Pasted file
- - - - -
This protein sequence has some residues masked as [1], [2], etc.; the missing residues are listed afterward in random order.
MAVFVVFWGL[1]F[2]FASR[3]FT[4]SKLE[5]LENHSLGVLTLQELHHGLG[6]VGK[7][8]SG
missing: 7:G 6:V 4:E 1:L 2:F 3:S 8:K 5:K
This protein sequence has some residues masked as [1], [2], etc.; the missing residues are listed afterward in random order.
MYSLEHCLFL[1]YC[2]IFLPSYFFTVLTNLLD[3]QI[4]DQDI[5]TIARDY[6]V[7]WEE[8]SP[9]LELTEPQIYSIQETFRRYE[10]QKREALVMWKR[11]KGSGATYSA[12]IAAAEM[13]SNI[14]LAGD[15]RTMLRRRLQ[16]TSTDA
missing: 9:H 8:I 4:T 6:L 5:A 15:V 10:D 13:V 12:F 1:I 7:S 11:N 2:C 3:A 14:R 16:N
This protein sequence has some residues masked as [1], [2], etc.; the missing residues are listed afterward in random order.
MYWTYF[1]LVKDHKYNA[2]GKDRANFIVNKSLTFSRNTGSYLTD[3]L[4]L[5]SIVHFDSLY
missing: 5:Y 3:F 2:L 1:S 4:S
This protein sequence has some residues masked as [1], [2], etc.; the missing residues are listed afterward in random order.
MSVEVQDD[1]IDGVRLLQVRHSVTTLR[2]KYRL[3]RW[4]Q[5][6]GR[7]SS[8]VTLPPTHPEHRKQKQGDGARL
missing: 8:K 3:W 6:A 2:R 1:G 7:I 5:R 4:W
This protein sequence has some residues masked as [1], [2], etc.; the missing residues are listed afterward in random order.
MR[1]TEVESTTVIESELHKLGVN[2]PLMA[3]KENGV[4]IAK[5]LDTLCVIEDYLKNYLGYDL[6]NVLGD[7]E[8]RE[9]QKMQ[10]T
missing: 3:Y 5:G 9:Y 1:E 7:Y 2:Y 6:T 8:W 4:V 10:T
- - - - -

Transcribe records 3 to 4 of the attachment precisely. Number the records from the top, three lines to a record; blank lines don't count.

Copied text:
This protein sequence has some residues masked as [1], [2], etc.; the missing residues are listed afterward in random order.
MYWTYF[1]LVKDHKYNA[2]GKDRANFIVNKSLTFSRNTGSYLTD[3]L[4]L[5]SIVHFDSLY
missing: 5:Y 3:F 2:L 1:S 4:S
This protein sequence has some residues masked as [1], [2], etc.; the missing residues are listed afterward in random order.
MSVEVQDD[1]IDGVRLLQVRHSVTTLR[2]KYRL[3]RW[4]Q[5][6]GR[7]SS[8]VTLPPTHPEHRKQKQGDGARL
missing: 8:K 3:W 6:A 2:R 1:G 7:I 5:R 4:W